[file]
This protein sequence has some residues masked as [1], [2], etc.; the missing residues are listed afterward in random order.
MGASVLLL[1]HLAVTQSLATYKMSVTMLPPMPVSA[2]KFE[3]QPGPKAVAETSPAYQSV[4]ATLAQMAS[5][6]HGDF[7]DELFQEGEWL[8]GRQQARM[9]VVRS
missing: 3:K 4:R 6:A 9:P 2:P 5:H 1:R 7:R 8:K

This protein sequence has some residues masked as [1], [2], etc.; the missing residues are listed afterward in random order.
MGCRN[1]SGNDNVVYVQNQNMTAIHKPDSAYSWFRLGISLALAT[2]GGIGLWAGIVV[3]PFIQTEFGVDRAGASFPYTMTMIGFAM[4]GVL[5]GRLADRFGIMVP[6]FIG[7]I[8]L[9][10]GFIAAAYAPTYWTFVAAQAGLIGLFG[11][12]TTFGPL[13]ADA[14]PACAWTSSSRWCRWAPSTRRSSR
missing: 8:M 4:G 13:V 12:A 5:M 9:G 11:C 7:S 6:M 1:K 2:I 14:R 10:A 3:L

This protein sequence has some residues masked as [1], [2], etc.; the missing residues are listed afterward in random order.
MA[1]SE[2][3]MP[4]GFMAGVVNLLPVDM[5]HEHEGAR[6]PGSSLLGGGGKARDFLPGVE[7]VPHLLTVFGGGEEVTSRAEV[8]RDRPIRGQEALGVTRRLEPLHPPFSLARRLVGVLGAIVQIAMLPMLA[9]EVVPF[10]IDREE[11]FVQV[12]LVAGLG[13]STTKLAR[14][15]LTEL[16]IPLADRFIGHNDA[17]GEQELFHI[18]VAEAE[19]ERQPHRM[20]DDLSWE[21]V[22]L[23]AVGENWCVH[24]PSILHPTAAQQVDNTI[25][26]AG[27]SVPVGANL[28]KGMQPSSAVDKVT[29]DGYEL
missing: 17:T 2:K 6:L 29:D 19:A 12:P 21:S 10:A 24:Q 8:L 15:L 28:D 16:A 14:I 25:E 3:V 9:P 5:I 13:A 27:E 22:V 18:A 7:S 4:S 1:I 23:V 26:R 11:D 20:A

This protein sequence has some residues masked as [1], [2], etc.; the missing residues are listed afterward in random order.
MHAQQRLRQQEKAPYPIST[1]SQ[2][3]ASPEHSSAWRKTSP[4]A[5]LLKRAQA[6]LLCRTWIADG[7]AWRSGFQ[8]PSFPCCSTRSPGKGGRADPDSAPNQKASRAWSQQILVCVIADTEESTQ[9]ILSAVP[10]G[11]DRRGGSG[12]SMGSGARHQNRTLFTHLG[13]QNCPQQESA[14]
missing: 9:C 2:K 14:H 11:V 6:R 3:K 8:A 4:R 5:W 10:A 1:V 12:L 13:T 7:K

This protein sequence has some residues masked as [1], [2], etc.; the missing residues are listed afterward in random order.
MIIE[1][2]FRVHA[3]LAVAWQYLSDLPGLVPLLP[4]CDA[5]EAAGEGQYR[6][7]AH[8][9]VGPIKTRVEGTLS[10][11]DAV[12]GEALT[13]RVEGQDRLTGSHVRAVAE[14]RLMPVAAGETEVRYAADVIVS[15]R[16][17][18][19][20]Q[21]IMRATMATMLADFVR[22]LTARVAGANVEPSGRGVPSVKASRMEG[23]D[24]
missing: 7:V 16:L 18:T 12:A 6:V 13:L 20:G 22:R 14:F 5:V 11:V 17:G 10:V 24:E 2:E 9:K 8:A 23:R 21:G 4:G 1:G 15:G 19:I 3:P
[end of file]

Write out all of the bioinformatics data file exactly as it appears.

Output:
This protein sequence has some residues masked as [1], [2], etc.; the missing residues are listed afterward in random order.
MGASVLLL[1]HLAVTQSLATYKMSVTMLPPMPVSA[2]KFE[3]QPGPKAVAETSPAYQSV[4]ATLAQMAS[5][6]HGDF[7]DELFQEGEWL[8]GRQQARM[9]VVRS
missing: 3:K 4:R 6:A 9:P 2:P 5:H 1:R 7:R 8:K

This protein sequence has some residues masked as [1], [2], etc.; the missing residues are listed afterward in random order.
MGCRN[1]SGNDNVVYVQNQNMTAIHKPDSAYSWFRLGISLALAT[2]GGIGLWAGIVV[3]PFIQTEFGVDRAGASFPYTMTMIGFAM[4]GVL[5]GRLADRFGIMVP[6]FIG[7]I[8]L[9][10]GFIAAAYAPTYWTFVAAQAGLIGLFG[11][12]TTFGPL[13]ADA[14]PACAWTSSSRWCRWAPSTRRSSR
missing: 8:M 4:G 13:V 12:A 5:M 9:G 11:C 7:S 6:M 1:K 2:I 14:R 10:A 3:L

This protein sequence has some residues masked as [1], [2], etc.; the missing residues are listed afterward in random order.
MA[1]SE[2][3]MP[4]GFMAGVVNLLPVDM[5]HEHEGAR[6]PGSSLLGGGGKARDFLPGVE[7]VPHLLTVFGGGEEVTSRAEV[8]RDRPIRGQEALGVTRRLEPLHPPFSLARRLVGVLGAIVQIAMLPMLA[9]EVVPF[10]IDREE[11]FVQV[12]LVAGLG[13]STTKLAR[14][15]LTEL[16]IPLADRFIGHNDA[17]GEQELFHI[18]VAEAE[19]ERQPHRM[20]DDLSWE[21]V[22]L[23]AVGENWCVH[24]PSILHPTAAQQVDNTI[25][26]AG[27]SVPVGANL[28]KGMQPSSAVDKVT[29]DGYEL
missing: 17:T 2:K 6:L 29:D 19:A 12:P 21:S 10:A 24:Q 8:L 15:L 28:D 16:A 14:I 25:E 3:V 9:P 5:I 13:A 27:E 22:V 18:A 7:S 4:S 1:I 23:V 26:R 11:D 20:A

This protein sequence has some residues masked as [1], [2], etc.; the missing residues are listed afterward in random order.
MHAQQRLRQQEKAPYPIST[1]SQ[2][3]ASPEHSSAWRKTSP[4]A[5]LLKRAQA[6]LLCRTWIADG[7]AWRSGFQ[8]PSFPCCSTRSPGKGGRADPDSAPNQKASRAWSQQILVCVIADTEESTQ[9]ILSAVP[10]G[11]DRRGGSG[12]SMGSGARHQNRTLFTHLG[13]QNCPQQESA[14]
missing: 9:C 2:K 14:H 11:V 6:R 3:K 8:A 4:R 5:W 10:A 1:V 12:L 13:T 7:K

This protein sequence has some residues masked as [1], [2], etc.; the missing residues are listed afterward in random order.
MIIE[1][2]FRVHA[3]LAVAWQYLSDLPGLVPLLP[4]CDA[5]EAAGEGQYR[6][7]AH[8][9]VGPIKTRVEGTLS[10][11]DAV[12]GEALT[13]RVEGQDRLTGSHVRAVAE[14]RLMPVAAGETEVRYAADVIVS[15]R[16][17][18][19][20]Q[21]IMRATMATMLADFVR[22]LTARVAGANVEPSGRGVPSVKASRMEG[23]D[24]
missing: 7:V 16:L 18:T 12:A 6:V 13:L 20:G 22:R 14:F 5:V 11:V 17:G 10:V 24:E 2:E 9:K 8:A 23:R 21:G 4:G 1:G 15:G 19:I 3:P